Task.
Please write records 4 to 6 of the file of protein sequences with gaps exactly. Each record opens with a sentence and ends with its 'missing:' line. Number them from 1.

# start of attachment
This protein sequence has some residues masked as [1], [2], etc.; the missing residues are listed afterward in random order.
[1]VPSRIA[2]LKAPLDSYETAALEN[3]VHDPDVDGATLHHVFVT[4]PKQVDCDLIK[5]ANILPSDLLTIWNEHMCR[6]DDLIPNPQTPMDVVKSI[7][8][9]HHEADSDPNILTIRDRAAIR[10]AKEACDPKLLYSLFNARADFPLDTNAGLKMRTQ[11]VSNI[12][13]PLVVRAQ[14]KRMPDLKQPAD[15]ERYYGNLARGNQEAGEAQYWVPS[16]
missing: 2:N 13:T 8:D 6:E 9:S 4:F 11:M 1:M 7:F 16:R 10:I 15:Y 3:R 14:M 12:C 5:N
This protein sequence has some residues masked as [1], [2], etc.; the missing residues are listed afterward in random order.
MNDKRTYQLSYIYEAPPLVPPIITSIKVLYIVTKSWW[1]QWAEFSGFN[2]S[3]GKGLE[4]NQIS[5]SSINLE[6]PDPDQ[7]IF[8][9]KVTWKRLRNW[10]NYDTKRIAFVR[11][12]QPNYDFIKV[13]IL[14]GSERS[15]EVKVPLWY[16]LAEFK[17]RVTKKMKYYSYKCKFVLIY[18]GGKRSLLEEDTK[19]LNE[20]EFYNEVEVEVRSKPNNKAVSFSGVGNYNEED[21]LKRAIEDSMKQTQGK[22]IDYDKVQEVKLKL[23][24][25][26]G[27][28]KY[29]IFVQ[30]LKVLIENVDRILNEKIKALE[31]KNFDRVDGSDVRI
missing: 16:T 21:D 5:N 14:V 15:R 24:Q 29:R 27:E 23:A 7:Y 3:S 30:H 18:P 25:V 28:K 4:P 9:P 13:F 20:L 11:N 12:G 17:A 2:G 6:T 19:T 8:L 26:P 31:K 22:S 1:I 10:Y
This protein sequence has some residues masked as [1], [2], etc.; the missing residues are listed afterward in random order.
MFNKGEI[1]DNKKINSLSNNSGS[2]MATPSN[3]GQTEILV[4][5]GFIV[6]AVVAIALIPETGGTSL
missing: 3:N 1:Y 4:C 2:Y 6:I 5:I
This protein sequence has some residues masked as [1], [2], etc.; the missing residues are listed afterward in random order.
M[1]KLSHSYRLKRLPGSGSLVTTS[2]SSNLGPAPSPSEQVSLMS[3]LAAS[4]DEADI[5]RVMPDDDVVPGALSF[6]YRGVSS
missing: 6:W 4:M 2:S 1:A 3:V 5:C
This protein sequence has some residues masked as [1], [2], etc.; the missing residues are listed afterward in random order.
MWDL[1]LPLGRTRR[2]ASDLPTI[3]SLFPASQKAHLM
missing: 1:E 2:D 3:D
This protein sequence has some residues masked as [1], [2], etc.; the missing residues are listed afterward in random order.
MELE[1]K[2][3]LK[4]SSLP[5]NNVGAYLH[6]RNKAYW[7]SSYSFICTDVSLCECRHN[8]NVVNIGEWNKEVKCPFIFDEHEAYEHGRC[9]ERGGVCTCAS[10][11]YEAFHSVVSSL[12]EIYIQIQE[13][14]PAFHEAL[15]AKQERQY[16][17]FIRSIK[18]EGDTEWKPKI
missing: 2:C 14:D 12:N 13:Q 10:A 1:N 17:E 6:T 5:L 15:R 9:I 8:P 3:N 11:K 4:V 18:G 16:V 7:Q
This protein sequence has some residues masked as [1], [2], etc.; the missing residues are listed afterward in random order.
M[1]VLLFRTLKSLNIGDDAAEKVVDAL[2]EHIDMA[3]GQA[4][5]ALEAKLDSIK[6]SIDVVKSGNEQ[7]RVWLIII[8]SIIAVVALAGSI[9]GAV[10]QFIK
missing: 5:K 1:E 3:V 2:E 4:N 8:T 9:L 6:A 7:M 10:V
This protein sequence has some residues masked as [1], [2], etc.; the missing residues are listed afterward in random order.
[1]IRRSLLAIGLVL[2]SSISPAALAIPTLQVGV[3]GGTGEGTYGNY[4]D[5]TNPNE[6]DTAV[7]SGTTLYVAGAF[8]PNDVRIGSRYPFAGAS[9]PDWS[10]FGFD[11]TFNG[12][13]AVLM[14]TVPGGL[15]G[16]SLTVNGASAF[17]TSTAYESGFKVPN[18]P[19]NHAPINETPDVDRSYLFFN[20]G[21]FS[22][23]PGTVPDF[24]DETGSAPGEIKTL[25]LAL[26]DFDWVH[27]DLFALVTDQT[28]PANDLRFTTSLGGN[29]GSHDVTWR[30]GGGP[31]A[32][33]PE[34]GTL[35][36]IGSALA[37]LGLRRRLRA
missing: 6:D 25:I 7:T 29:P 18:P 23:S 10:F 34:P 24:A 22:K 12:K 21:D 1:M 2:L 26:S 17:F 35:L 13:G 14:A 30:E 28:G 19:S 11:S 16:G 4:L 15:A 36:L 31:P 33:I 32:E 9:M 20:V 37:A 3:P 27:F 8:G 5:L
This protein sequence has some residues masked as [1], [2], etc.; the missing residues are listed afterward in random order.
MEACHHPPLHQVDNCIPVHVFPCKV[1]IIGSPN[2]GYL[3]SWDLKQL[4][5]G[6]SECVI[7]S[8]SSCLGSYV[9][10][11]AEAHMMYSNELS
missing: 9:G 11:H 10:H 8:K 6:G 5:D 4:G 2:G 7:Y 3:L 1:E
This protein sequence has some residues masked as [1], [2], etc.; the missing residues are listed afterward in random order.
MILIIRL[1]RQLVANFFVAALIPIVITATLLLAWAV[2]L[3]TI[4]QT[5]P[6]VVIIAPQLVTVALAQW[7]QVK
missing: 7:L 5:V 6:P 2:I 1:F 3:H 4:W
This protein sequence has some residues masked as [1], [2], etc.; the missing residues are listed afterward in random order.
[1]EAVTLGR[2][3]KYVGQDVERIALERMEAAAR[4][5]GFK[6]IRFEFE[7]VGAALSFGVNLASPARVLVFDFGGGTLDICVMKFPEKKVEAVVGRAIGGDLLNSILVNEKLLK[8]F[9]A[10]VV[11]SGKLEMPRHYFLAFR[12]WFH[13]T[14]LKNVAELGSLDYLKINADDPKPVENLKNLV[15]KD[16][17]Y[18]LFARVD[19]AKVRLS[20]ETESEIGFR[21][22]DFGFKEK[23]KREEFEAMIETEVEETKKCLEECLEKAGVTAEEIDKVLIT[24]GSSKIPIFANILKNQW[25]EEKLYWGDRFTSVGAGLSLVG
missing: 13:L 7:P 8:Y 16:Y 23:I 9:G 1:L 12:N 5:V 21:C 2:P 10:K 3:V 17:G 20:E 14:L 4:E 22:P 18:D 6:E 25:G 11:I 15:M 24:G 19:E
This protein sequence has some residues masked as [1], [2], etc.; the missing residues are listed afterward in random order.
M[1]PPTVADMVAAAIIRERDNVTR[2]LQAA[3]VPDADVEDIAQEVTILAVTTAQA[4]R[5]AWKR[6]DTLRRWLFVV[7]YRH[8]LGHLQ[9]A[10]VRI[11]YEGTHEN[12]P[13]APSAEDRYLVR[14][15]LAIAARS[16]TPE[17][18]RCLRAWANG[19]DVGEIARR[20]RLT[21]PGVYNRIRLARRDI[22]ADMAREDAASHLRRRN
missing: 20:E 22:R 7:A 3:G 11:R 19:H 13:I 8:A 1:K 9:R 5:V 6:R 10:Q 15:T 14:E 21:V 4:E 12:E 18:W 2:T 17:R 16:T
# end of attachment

This protein sequence has some residues masked as [1], [2], etc.; the missing residues are listed afterward in random order.
M[1]KLSHSYRLKRLPGSGSLVTTS[2]SSNLGPAPSPSEQVSLMS[3]LAAS[4]DEADI[5]RVMPDDDVVPGALSF[6]YRGVSS
missing: 6:W 4:M 2:S 1:A 3:V 5:C
This protein sequence has some residues masked as [1], [2], etc.; the missing residues are listed afterward in random order.
MWDL[1]LPLGRTRR[2]ASDLPTI[3]SLFPASQKAHLM
missing: 1:E 2:D 3:D
This protein sequence has some residues masked as [1], [2], etc.; the missing residues are listed afterward in random order.
MELE[1]K[2][3]LK[4]SSLP[5]NNVGAYLH[6]RNKAYW[7]SSYSFICTDVSLCECRHN[8]NVVNIGEWNKEVKCPFIFDEHEAYEHGRC[9]ERGGVCTCAS[10][11]YEAFHSVVSSL[12]EIYIQIQE[13][14]PAFHEAL[15]AKQERQY[16][17]FIRSIK[18]EGDTEWKPKI
missing: 2:C 14:D 12:N 13:Q 10:A 1:N 17:E 6:T 5:L 15:R 9:I 8:P 3:N 11:K 4:V 18:G 16:V 7:Q